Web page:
Source: Encyclopedic Dictionary of Mathematics, The Mathematical
Society of Japan (Cambridge, Mass.: MIT Press, 1980);
cited in Maor, E.,
e: The Story of a Number, Princeton NJ: Princeton Univ. Press, 1994, p.
2. Another representation of e, the base of natural logarithms, is as
exponentiation involving only a few digits, namely:
This is due to Brewster, G.W. The Mathematical Gazette, 25-263, 49,
It was cited in Gaither, C. C. and Cavazos-Gaither, A. E.,
Speaking, A Dictionary of Quotations,
For clarity. Note that the exponent for 2 is 5/2 raised to the 2/5.
3. The online calculator at
1.638721270700128 for the sq root of e, and
1.280125490215755 for the sq root of sq root of e if you input
this e approximation: 2.7182818284590452.
4. The fourth root of e, e^0.25, from a TI-81 hand calculator is about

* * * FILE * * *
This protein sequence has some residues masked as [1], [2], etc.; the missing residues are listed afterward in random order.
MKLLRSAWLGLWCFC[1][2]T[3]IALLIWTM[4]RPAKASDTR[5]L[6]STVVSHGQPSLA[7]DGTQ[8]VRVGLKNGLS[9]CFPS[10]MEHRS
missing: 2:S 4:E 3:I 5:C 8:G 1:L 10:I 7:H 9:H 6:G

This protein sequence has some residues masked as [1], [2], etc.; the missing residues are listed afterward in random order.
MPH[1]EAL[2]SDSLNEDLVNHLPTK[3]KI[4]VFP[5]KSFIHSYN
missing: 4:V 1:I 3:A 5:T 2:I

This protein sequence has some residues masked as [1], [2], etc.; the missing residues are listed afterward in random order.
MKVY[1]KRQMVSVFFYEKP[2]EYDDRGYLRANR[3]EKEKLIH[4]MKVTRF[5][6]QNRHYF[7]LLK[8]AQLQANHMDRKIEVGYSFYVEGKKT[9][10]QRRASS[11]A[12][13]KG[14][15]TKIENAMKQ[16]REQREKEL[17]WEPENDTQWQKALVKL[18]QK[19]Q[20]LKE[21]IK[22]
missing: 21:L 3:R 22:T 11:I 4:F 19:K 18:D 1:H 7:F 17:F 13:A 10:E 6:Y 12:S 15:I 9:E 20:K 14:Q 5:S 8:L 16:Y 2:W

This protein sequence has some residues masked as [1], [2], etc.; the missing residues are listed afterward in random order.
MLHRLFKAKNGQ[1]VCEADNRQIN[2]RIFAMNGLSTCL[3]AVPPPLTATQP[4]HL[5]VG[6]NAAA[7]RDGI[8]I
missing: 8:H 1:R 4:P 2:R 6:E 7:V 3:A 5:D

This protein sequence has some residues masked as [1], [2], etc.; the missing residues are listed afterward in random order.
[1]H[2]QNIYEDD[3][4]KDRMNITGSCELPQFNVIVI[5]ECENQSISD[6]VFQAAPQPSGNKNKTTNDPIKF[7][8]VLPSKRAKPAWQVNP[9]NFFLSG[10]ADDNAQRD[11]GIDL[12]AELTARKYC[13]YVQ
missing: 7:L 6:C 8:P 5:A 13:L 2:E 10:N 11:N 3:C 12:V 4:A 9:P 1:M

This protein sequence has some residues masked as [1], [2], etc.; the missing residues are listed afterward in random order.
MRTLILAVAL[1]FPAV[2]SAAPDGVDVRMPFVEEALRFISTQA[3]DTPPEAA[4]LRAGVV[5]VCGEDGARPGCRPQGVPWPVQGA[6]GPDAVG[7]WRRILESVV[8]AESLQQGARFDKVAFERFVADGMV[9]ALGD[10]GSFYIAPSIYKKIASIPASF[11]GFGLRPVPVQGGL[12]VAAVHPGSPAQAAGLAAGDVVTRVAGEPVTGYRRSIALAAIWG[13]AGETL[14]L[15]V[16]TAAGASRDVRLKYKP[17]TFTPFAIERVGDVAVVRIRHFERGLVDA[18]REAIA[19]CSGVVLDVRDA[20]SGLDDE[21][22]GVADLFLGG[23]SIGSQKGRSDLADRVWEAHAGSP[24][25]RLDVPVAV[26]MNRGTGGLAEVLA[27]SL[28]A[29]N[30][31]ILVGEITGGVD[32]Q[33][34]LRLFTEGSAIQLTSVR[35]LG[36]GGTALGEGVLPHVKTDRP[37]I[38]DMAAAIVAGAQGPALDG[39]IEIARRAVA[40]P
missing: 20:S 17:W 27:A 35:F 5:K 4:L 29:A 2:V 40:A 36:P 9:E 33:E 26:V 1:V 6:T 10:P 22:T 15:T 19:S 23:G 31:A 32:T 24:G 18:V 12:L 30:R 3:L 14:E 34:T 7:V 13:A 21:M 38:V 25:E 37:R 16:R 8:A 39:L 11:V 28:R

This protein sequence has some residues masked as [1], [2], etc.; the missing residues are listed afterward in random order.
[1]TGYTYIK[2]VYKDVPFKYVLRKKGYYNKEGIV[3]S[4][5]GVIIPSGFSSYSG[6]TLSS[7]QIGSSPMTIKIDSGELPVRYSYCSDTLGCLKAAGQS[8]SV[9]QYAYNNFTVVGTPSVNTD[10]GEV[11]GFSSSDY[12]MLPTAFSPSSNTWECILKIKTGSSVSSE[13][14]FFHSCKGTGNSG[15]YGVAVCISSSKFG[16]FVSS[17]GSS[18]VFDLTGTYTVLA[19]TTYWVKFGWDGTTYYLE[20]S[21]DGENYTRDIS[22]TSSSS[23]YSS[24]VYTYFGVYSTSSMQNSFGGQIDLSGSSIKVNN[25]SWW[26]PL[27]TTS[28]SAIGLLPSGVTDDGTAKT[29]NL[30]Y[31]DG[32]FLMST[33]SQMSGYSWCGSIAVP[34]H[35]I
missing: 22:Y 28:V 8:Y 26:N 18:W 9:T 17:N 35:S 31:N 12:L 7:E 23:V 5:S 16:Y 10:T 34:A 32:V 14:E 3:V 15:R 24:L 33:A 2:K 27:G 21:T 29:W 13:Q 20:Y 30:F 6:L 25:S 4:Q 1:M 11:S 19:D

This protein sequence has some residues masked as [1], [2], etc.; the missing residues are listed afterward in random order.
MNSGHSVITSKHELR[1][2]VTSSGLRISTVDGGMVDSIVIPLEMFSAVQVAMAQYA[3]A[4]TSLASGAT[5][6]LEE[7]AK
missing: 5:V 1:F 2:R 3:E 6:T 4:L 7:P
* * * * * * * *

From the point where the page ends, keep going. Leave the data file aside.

5. In email to the NCTM-L mailing list Han Sah
commented on a property of e, that Martin Gardner wrote of in the context of
"six major discoveries of 1974" (Gardner, M., Scientific American, April
1975), indicating that the article was was an April fool's joke and the
specific statement of interest here, the integer nature of an expression
below (following from the fact that it was said by Gardner to terminate
in an infinite number of nines), was false.
If e(pi*sqrt) isn't actually
integer, it has an interesting property that
Ramanujan knew about.
The "first 12 digits after the decimal point are 9's" (Sah,
http://cq-pan.cqu.edu.au/schools/smad/mc_rc.html, accessed 10/31/03) but not the 13-th.
6. A word mnemonic for e follows.
Take the portrait of Andrew Jackson. There are two things about it. He
was the seventh president of the United States. He was elected in 1828.
He was installed in office in 1828. If you cut it on a diagonal you get
a 45-90-45 triangle.
2.718281828459045 is accurate to a large number of
digits (see 1.).